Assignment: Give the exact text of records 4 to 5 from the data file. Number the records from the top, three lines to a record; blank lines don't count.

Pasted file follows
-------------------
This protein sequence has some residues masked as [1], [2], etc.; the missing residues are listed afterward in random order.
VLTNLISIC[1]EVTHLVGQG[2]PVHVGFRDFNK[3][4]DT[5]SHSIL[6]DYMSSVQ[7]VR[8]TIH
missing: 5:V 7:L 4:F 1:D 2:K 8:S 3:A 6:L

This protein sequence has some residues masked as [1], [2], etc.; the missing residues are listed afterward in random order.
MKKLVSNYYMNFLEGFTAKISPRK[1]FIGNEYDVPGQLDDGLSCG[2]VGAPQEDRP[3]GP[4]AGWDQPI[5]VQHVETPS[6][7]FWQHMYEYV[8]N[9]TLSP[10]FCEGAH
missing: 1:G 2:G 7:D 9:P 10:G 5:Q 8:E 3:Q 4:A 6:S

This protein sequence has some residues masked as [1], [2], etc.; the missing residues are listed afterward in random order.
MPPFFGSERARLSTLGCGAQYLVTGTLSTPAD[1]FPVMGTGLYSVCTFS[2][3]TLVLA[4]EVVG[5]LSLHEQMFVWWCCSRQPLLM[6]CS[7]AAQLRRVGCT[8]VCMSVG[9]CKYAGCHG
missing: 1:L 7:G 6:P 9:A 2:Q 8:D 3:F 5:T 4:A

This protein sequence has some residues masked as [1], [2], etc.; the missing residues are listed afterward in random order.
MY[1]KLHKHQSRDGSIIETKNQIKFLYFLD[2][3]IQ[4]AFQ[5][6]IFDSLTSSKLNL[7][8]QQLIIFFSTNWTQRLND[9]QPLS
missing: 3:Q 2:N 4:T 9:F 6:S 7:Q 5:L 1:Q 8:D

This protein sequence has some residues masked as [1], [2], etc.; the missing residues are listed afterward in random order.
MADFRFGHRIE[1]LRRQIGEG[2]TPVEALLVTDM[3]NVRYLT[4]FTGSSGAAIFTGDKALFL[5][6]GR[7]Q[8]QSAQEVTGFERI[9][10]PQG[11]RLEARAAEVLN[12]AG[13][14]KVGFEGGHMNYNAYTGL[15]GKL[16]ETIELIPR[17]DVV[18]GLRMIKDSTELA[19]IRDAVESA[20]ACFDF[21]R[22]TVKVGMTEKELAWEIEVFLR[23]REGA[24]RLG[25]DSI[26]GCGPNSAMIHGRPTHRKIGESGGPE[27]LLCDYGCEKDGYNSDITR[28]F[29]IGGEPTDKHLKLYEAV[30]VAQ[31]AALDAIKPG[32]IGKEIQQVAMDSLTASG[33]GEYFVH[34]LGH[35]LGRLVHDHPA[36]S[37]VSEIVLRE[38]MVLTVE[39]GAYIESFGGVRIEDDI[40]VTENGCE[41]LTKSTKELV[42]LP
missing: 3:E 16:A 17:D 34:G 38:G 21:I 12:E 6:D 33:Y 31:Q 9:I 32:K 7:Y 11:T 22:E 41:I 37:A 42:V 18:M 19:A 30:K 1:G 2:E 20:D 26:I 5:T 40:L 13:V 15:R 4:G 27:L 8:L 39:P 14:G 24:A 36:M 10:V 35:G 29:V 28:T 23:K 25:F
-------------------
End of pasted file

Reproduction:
This protein sequence has some residues masked as [1], [2], etc.; the missing residues are listed afterward in random order.
MY[1]KLHKHQSRDGSIIETKNQIKFLYFLD[2][3]IQ[4]AFQ[5][6]IFDSLTSSKLNL[7][8]QQLIIFFSTNWTQRLND[9]QPLS
missing: 3:Q 2:N 4:T 9:F 6:S 7:Q 5:L 1:Q 8:D

This protein sequence has some residues masked as [1], [2], etc.; the missing residues are listed afterward in random order.
MADFRFGHRIE[1]LRRQIGEG[2]TPVEALLVTDM[3]NVRYLT[4]FTGSSGAAIFTGDKALFL[5][6]GR[7]Q[8]QSAQEVTGFERI[9][10]PQG[11]RLEARAAEVLN[12]AG[13][14]KVGFEGGHMNYNAYTGL[15]GKL[16]ETIELIPR[17]DVV[18]GLRMIKDSTELA[19]IRDAVESA[20]ACFDF[21]R[22]TVKVGMTEKELAWEIEVFLR[23]REGA[24]RLG[25]DSI[26]GCGPNSAMIHGRPTHRKIGESGGPE[27]LLCDYGCEKDGYNSDITR[28]F[29]IGGEPTDKHLKLYEAV[30]VAQ[31]AALDAIKPG[32]IGKEIQQVAMDSLTASG[33]GEYFVH[34]LGH[35]LGRLVHDHPA[36]S[37]VSEIVLRE[38]MVLTVE[39]GAYIESFGGVRIEDDI[40]VTENGCE[41]LTKSTKELV[42]LP
missing: 3:E 16:A 17:D 34:G 38:G 21:I 12:E 6:D 33:Y 31:Q 9:I 32:K 7:Y 11:T 22:E 41:I 37:A 42:V 18:M 19:A 30:K 1:G 2:E 20:D 26:I 5:T 40:L 13:V 15:R 4:G 27:L 8:L 39:P 14:G 24:A 36:M 10:V 35:G 29:V 28:T 23:K 25:F